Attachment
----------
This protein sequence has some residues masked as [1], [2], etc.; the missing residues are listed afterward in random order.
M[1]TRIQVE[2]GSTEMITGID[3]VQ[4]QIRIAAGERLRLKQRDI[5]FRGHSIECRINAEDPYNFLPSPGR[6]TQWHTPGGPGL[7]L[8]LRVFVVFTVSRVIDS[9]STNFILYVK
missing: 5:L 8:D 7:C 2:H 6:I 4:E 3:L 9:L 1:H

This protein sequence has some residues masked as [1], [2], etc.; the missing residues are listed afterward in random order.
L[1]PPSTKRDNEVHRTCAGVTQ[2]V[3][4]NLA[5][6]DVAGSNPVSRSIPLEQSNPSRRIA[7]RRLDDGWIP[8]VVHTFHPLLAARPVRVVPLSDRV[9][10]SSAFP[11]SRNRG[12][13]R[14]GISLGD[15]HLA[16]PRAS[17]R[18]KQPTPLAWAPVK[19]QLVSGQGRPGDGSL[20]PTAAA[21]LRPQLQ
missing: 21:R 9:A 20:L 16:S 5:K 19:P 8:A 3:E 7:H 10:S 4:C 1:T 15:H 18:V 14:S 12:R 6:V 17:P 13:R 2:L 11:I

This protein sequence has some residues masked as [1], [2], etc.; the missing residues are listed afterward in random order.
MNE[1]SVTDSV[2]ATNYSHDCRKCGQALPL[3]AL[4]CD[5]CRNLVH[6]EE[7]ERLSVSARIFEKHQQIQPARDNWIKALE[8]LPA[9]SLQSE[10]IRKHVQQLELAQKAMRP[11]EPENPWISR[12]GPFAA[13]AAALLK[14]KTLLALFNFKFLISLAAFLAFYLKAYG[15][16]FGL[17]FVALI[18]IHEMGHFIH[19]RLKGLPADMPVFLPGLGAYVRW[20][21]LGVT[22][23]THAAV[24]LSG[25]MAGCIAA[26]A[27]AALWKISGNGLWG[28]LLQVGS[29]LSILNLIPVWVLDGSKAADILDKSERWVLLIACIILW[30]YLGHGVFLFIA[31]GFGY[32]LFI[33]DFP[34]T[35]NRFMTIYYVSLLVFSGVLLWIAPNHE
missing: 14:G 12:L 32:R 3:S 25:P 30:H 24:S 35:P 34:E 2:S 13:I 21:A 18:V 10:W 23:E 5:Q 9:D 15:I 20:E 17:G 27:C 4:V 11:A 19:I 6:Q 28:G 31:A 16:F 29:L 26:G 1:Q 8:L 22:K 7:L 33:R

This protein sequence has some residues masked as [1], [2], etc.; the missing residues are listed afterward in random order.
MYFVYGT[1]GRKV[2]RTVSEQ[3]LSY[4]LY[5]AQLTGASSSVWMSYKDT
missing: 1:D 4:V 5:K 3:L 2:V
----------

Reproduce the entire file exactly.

This protein sequence has some residues masked as [1], [2], etc.; the missing residues are listed afterward in random order.
M[1]TRIQVE[2]GSTEMITGID[3]VQ[4]QIRIAAGERLRLKQRDI[5]FRGHSIECRINAEDPYNFLPSPGR[6]TQWHTPGGPGL[7]L[8]LRVFVVFTVSRVIDS[9]STNFILYVK
missing: 5:L 8:D 7:C 2:H 6:I 4:E 3:L 9:L 1:H

This protein sequence has some residues masked as [1], [2], etc.; the missing residues are listed afterward in random order.
L[1]PPSTKRDNEVHRTCAGVTQ[2]V[3][4]NLA[5][6]DVAGSNPVSRSIPLEQSNPSRRIA[7]RRLDDGWIP[8]VVHTFHPLLAARPVRVVPLSDRV[9][10]SSAFP[11]SRNRG[12][13]R[14]GISLGD[15]HLA[16]PRAS[17]R[18]KQPTPLAWAPVK[19]QLVSGQGRPGDGSL[20]PTAAA[21]LRPQLQ
missing: 21:R 9:A 20:L 16:S 5:K 19:P 8:A 3:E 7:H 10:S 4:C 1:T 15:H 18:V 14:S 12:R 6:V 17:P 13:R 2:L 11:I

This protein sequence has some residues masked as [1], [2], etc.; the missing residues are listed afterward in random order.
MNE[1]SVTDSV[2]ATNYSHDCRKCGQALPL[3]AL[4]CD[5]CRNLVH[6]EE[7]ERLSVSARIFEKHQQIQPARDNWIKALE[8]LPA[9]SLQSE[10]IRKHVQQLELAQKAMRP[11]EPENPWISR[12]GPFAA[13]AAALLK[14]KTLLALFNFKFLISLAAFLAFYLKAYG[15][16]FGL[17]FVALI[18]IHEMGHFIH[19]RLKGLPADMPVFLPGLGAYVRW[20][21]LGVT[22][23]THAAV[24]LSG[25]MAGCIAA[26]A[27]AALWKISGNGLWG[28]LLQVGS[29]LSILNLIPVWVLDGSKAADILDKSERWVLLIACIILW[30]YLGHGVFLFIA[31]GFGY[32]LFI[33]DFP[34]T[35]NRFMTIYYVSLLVFSGVLLWIAPNHE
missing: 14:G 12:L 32:R 3:S 25:P 30:H 24:S 35:P 34:E 2:S 13:I 21:A 18:V 10:W 23:E 5:Q 9:D 15:I 20:E 17:G 27:C 4:V 11:A 19:I 6:Q 28:G 31:A 16:F 29:L 26:G 1:Q 8:L 22:K 7:L 33:R

This protein sequence has some residues masked as [1], [2], etc.; the missing residues are listed afterward in random order.
MYFVYGT[1]GRKV[2]RTVSEQ[3]LSY[4]LY[5]AQLTGASSSVWMSYKDT
missing: 1:D 4:V 5:K 3:L 2:V